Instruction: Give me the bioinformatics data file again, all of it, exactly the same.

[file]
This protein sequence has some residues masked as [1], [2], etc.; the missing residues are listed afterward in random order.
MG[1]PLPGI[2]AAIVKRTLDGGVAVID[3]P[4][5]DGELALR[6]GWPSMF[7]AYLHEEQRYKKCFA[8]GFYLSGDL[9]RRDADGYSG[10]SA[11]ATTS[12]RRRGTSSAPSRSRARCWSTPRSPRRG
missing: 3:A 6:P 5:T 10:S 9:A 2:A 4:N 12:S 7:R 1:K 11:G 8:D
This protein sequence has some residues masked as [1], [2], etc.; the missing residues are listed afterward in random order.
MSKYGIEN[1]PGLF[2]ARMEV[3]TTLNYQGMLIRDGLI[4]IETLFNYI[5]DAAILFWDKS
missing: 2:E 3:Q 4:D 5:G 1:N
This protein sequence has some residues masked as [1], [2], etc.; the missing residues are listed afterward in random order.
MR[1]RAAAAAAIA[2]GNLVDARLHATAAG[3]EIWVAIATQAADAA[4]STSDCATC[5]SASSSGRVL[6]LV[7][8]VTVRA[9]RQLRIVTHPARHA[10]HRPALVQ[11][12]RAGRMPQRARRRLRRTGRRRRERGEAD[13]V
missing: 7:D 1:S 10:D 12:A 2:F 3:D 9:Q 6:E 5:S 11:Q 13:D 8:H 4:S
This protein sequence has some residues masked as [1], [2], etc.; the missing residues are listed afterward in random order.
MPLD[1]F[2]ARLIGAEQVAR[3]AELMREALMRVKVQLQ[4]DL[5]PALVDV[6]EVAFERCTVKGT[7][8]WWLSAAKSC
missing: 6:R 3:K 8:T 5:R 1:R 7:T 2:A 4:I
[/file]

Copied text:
This protein sequence has some residues masked as [1], [2], etc.; the missing residues are listed afterward in random order.
MG[1]PLPGI[2]AAIVKRTLDGGVAVID[3]P[4][5]DGELALR[6]GWPSMF[7]AYLHEEQRYKKCFA[8]GFYLSGDL[9]RRDADGYSG[10]SA[11]ATTS[12]RRRGTSSAPSRSRARCWSTPRSPRRG
missing: 3:A 6:P 5:T 10:S 9:A 2:A 4:N 12:S 7:R 1:K 11:G 8:D
This protein sequence has some residues masked as [1], [2], etc.; the missing residues are listed afterward in random order.
MSKYGIEN[1]PGLF[2]ARMEV[3]TTLNYQGMLIRDGLI[4]IETLFNYI[5]DAAILFWDKS
missing: 2:E 3:Q 4:D 5:G 1:N
This protein sequence has some residues masked as [1], [2], etc.; the missing residues are listed afterward in random order.
MR[1]RAAAAAAIA[2]GNLVDARLHATAAG[3]EIWVAIATQAADAA[4]STSDCATC[5]SASSSGRVL[6]LV[7][8]VTVRA[9]RQLRIVTHPARHA[10]HRPALVQ[11][12]RAGRMPQRARRRLRRTGRRRRERGEAD[13]V
missing: 7:D 1:S 10:D 12:A 2:F 3:D 9:Q 6:E 5:S 11:Q 13:D 8:H 4:S
This protein sequence has some residues masked as [1], [2], etc.; the missing residues are listed afterward in random order.
MPLD[1]F[2]ARLIGAEQVAR[3]AELMREALMRVKVQLQ[4]DL[5]PALVDV[6]EVAFERCTVKGT[7][8]WWLSAAKSC
missing: 6:R 3:K 8:T 5:R 1:R 7:T 2:A 4:I